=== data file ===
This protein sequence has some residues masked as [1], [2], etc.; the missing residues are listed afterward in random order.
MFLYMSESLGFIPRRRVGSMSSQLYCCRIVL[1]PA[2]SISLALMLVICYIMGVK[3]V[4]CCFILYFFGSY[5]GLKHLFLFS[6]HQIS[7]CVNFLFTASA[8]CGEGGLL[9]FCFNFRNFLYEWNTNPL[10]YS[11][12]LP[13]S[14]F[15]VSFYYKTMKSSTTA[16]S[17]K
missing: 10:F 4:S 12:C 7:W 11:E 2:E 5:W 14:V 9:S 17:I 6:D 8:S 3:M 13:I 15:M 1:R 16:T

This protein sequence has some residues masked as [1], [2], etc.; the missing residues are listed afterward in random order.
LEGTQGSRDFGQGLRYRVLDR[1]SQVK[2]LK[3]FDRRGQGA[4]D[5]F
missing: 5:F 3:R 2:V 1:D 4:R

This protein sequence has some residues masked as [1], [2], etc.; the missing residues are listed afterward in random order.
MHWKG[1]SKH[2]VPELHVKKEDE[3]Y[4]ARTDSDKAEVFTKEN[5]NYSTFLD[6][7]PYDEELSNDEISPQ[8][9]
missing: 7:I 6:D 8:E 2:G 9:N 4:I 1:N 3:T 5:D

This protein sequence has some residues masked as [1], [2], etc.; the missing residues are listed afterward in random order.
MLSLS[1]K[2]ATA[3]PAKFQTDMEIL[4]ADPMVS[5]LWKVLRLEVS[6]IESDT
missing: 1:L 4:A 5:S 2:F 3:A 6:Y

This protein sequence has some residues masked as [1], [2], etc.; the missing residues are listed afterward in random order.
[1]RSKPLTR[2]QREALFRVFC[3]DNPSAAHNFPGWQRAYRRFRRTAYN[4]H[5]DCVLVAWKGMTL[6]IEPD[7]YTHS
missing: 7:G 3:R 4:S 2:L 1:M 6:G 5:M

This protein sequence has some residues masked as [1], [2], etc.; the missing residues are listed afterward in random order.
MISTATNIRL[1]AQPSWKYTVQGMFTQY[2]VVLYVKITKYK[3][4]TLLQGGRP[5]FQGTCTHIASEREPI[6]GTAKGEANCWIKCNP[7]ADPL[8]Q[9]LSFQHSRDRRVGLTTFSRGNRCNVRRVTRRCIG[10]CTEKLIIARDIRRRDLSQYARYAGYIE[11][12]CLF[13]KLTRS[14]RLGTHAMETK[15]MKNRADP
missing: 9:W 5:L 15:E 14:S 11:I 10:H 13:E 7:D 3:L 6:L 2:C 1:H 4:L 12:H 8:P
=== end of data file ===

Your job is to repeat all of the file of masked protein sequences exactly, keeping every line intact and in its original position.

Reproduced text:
This protein sequence has some residues masked as [1], [2], etc.; the missing residues are listed afterward in random order.
MFLYMSESLGFIPRRRVGSMSSQLYCCRIVL[1]PA[2]SISLALMLVICYIMGVK[3]V[4]CCFILYFFGSY[5]GLKHLFLFS[6]HQIS[7]CVNFLFTASA[8]CGEGGLL[9]FCFNFRNFLYEWNTNPL[10]YS[11][12]LP[13]S[14]F[15]VSFYYKTMKSSTTA[16]S[17]K
missing: 10:F 4:S 12:C 7:W 11:E 2:E 5:W 14:V 9:S 17:I 6:D 8:S 3:M 13:I 15:M 1:R 16:T

This protein sequence has some residues masked as [1], [2], etc.; the missing residues are listed afterward in random order.
LEGTQGSRDFGQGLRYRVLDR[1]SQVK[2]LK[3]FDRRGQGA[4]D[5]F
missing: 5:F 3:R 2:V 1:D 4:R

This protein sequence has some residues masked as [1], [2], etc.; the missing residues are listed afterward in random order.
MHWKG[1]SKH[2]VPELHVKKEDE[3]Y[4]ARTDSDKAEVFTKEN[5]NYSTFLD[6][7]PYDEELSNDEISPQ[8][9]
missing: 7:I 6:D 8:E 2:G 9:N 4:I 1:N 3:T 5:D

This protein sequence has some residues masked as [1], [2], etc.; the missing residues are listed afterward in random order.
MLSLS[1]K[2]ATA[3]PAKFQTDMEIL[4]ADPMVS[5]LWKVLRLEVS[6]IESDT
missing: 1:L 4:A 5:S 2:F 3:A 6:Y

This protein sequence has some residues masked as [1], [2], etc.; the missing residues are listed afterward in random order.
[1]RSKPLTR[2]QREALFRVFC[3]DNPSAAHNFPGWQRAYRRFRRTAYN[4]H[5]DCVLVAWKGMTL[6]IEPD[7]YTHS
missing: 7:G 3:R 4:S 2:L 1:M 6:G 5:M

This protein sequence has some residues masked as [1], [2], etc.; the missing residues are listed afterward in random order.
MISTATNIRL[1]AQPSWKYTVQGMFTQY[2]VVLYVKITKYK[3][4]TLLQGGRP[5]FQGTCTHIASEREPI[6]GTAKGEANCWIKCNP[7]ADPL[8]Q[9]LSFQHSRDRRVGLTTFSRGNRCNVRRVTRRCIG[10]CTEKLIIARDIRRRDLSQYARYAGYIE[11][12]CLF[13]KLTRS[14]RLGTHAMETK[15]MKNRADP
missing: 9:W 5:L 15:E 14:S 11:I 10:H 13:E 7:D 3:L 6:L 2:C 1:H 4:L 12:H 8:P